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We're Number Six!

USC Viterbi School of Engineering Sixth (Third Among Private Schools) in 2004 U.S. News & World Report Engineering Rankings

April 01, 2004 —

The Viterbi School of Engineering rose to sixth place (tied with Caltech) in the U.S. News & World Report rankings of graduate schools for 2004, announced April 1..

Among private universities, only graduate engineering programs at Stanford and the Massachusetts Institute of Technology ranked above the USC Viterbi School in the 2004 rankings.

Dean C.L. Max Nikias said that the forward momentum of the USC Viterbi School has been buoyed by the rise in the general reputation of USC under President Steven B. Sample — himself a member of the School’s electrical engineering faculty and a member of the National Academy of Engineering.

“Steve Sample will go down in academic history as one of the great college presidents of our era,” said Nikias. “He makes the work of all of his deans easier and more effective.”

Additionally, Nikias said, “I cannot overestimate the importance of the major naming gift given this year by Erna and Andrew Viterbi, adding $52 million to our endowment, in addition to associating the school with one of the most renowned engineers of our time.”

Nikias pointed to numerous signs of the schools rise, including the number of National Academy of Engineering member affiliates (23, the fourth highest total among private universities); and the numerous “Young Investigator” awards won by junior faculty, in addition to such major honors as the Turing Prize, the top honor in computer science,

"We have improved dramatically and done so with great speed. Only six years ago we were number 16,” said Nikias. “This is a tribute to the outstanding quality of our faculty and students.” (The USC Viterbi School ranked eighth in both the 2002 and 2003 rankings.)

In 2003, Nikias noted, the USC Viterbi School scored two other notable successes: the award of two major research centers, the Department of Homeland Security’s first Research Center of Excellence, and the Biomimetic MicroElectronic Systems Center established by the National Science Foundation, both won despite formidable competition from numerous other schools.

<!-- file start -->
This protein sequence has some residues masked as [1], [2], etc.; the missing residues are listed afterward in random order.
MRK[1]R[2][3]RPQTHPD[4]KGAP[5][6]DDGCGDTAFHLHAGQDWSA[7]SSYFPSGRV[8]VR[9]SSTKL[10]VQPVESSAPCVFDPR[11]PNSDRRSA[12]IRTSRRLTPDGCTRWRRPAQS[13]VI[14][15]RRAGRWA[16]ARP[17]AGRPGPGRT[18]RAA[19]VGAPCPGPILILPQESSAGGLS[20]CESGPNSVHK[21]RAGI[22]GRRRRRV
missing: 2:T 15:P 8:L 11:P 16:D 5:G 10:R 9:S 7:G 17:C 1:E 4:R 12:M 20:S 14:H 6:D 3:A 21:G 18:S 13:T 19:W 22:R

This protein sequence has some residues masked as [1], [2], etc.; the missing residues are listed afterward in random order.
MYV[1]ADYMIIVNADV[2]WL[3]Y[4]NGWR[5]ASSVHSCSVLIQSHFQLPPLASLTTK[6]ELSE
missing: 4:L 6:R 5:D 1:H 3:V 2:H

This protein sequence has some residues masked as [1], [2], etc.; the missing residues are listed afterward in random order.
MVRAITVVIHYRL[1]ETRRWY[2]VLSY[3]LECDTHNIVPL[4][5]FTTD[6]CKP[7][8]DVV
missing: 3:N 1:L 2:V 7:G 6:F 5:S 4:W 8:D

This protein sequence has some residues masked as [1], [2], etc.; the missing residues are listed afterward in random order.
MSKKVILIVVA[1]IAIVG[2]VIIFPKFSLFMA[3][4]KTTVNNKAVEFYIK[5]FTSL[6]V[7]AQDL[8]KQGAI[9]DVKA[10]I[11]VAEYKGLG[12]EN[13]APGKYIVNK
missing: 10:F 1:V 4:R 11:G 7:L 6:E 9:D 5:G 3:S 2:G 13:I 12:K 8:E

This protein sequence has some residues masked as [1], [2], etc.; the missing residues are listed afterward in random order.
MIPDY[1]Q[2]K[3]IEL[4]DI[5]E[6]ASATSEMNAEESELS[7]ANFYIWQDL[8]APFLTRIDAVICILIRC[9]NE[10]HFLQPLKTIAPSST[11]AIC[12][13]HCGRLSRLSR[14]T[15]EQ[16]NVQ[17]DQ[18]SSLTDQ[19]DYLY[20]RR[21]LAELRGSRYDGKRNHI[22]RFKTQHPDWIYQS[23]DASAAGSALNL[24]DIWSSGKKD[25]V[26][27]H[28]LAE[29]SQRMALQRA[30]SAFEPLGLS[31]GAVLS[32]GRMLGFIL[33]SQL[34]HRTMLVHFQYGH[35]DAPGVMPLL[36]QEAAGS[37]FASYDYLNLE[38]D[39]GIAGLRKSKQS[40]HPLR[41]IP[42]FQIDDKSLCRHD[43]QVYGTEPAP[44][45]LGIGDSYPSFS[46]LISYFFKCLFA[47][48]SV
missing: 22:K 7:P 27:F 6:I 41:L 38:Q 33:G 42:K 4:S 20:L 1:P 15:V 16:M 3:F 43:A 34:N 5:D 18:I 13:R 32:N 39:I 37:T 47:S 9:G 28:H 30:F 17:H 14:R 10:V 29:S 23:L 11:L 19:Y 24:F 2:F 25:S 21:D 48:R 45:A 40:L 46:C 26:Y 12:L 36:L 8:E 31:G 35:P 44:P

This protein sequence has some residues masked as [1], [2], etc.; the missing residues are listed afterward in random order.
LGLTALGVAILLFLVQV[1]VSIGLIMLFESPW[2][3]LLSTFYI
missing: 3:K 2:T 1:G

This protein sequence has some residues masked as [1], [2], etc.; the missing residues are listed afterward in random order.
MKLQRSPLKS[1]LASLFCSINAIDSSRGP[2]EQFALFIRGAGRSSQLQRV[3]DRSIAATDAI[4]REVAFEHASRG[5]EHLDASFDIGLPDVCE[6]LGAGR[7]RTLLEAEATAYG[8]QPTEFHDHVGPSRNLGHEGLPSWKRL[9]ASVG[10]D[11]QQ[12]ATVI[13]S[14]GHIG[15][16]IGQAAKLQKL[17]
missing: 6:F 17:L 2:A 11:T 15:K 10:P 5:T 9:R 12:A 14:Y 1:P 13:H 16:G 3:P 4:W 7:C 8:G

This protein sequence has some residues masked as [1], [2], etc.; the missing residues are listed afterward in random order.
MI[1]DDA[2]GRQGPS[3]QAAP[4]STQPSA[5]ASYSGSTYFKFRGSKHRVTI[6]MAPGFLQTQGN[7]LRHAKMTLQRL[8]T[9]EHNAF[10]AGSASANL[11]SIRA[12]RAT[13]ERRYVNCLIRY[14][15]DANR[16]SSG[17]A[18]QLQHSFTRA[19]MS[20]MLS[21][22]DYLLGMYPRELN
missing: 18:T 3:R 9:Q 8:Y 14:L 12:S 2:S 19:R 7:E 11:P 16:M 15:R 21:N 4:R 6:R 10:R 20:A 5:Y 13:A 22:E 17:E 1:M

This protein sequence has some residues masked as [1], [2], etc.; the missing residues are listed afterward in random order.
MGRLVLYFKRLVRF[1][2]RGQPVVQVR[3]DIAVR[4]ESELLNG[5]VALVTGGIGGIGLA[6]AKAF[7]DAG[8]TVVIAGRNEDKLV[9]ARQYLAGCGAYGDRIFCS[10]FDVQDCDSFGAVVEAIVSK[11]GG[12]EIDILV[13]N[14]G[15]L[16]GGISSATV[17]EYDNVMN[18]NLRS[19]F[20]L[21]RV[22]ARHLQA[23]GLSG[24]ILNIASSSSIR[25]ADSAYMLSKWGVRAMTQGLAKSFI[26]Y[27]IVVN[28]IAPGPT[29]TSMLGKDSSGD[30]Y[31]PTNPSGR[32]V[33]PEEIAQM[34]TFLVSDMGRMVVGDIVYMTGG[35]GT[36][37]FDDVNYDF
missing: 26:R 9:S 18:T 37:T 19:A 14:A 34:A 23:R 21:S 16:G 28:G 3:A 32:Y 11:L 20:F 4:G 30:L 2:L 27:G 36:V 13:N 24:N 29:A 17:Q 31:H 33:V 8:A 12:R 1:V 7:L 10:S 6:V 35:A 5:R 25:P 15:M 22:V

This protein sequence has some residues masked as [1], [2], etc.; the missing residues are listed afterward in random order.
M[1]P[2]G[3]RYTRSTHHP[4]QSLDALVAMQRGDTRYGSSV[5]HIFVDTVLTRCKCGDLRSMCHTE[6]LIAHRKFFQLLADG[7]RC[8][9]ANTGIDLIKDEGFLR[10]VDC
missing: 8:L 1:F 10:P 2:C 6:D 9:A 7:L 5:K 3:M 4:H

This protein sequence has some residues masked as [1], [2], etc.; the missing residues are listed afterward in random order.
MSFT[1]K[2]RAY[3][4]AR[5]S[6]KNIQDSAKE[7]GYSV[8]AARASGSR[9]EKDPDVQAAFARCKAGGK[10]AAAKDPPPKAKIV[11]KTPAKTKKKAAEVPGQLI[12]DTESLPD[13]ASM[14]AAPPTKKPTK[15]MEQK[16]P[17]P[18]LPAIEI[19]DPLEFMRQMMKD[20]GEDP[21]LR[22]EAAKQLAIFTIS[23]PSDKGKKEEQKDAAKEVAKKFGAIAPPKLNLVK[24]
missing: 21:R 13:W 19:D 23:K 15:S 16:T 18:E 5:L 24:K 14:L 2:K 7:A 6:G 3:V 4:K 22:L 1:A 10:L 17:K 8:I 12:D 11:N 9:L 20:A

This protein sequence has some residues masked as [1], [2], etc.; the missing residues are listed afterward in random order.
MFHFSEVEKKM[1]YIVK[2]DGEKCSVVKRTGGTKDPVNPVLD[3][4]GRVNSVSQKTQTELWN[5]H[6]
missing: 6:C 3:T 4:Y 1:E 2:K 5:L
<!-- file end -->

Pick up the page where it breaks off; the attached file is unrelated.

2003 also saw the announcement of new and highly significant partnerships with major corporations, including Pratt & Whitney and ChevronTexaco. “And on the same day of the announcement of the rankings,” Nikias said, “the USC Viterbi School also announced a partnership with one of the premier engineering schools in India, the Indian Institute of Technology Kharagpur.

As it did last year, USC led the nation's engineering schools in research funding per tenured faculty member.

Total research funding for the USC Viterbi School is now more than $135 million. Only 10 years ago, the figure was less than half that -- $58 million.

USC now enrolls 1878 undergraduates and 3,325 graduate students. In 2003 it awarded 512 B.S. degrees, 850 M.S. degrees, and 109 PhDs.

Of the MS degrees, 99 were earned through the school’s inventive Distance Education Network (DEN), which enrolls hundreds of students at corporations across the country including Boeing, Qualcomm, United Technologies Corporation, Intel, Aerospace Corporation, Raytheon, Ericsson, SAIC, Northrop-Grumman and Lockheed Martin.

“I believe all faculty, students, and staff of the USC Viterbi School can be proud of how far we have come in such a short time,” the dean concluded.